Is Recovery Working?
We measure salmon recovery in several ways: the number of fish that return to the spawning grounds; the available level of tribal, sport, and commercial harvest; and the health of our rivers, streams, and forests. These data best indicate salmon health when evaluated at watershed and regional scales against specific goals for each species. For more information, visit our Web site, www.stateofsalmon.wa.gov, where we report on salmon recovery by region.
In most of the state, salmon are below the abundance recovery goals set in our federally approved recovery plans.
*Recovery goals for Puget Sound steelhead are under development.
The chart shows broad trends in abundance for fish listed under the federal Endangered Species Act. “Abundance” represents the number of fish returning to spawn (either total number of fish spawning naturally or number of wild-born fish spawning naturally). The type of abundance data available and used for evaluation depends on several factors, including the ability to distinguish between hatchery-origin and natural-origin fish on spawning grounds. In most cases, the fish that are counted toward recovery goals are wild-born (natural-origin) spawners. Abundance is one key piece of information the National Oceanic and Atmospheric Administration (NOAA) uses to evaluate salmon recovery status. Additional attributes for evaluating population status that are not shown in this report include productivity, life history, genetic diversity, and the spatial structure of the populations (i.e., where and when fish migrate and spawn). NOAA also considers threats and factors affecting the health of listed fish populations including habitat, hatcheries, harvest, and hydropower (the 4 Hs) impacts.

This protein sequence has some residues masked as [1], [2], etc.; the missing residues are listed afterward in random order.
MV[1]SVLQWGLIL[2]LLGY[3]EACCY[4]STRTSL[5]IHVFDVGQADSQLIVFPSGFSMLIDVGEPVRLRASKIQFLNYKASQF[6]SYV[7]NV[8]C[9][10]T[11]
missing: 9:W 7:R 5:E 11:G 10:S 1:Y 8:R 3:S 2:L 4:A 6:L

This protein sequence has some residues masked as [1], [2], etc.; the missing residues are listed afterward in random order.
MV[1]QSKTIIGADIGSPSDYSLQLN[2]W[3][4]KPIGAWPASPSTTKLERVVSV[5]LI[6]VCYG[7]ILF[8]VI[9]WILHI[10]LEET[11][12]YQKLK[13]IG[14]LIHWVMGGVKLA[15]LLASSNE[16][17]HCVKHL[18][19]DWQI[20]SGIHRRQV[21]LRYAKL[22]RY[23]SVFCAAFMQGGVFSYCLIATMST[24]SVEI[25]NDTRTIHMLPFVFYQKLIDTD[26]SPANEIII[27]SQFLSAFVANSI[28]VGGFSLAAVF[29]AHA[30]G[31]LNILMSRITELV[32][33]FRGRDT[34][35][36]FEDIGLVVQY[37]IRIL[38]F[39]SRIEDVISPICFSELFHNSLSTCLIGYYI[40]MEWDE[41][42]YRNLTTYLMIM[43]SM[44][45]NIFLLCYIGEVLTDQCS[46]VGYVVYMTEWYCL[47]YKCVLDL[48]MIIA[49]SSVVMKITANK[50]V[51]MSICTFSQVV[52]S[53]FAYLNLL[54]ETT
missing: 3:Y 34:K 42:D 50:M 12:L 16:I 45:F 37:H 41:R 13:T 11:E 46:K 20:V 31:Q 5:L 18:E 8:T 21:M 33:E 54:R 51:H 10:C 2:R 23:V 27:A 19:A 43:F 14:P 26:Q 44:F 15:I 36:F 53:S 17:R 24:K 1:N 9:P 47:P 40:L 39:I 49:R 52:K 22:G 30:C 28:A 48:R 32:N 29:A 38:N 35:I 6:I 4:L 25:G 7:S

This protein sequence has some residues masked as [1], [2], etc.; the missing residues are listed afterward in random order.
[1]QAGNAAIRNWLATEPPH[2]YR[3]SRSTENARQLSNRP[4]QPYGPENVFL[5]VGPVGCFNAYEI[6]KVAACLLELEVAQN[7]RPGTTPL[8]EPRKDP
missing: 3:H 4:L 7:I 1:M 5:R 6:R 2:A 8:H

Data Sources: The summary above is a non-statistical evaluation of adult abundance trends for wild fish and is based on data provided by the Washington Department of Fish and Wildlife, tribes, and regional recovery organizations.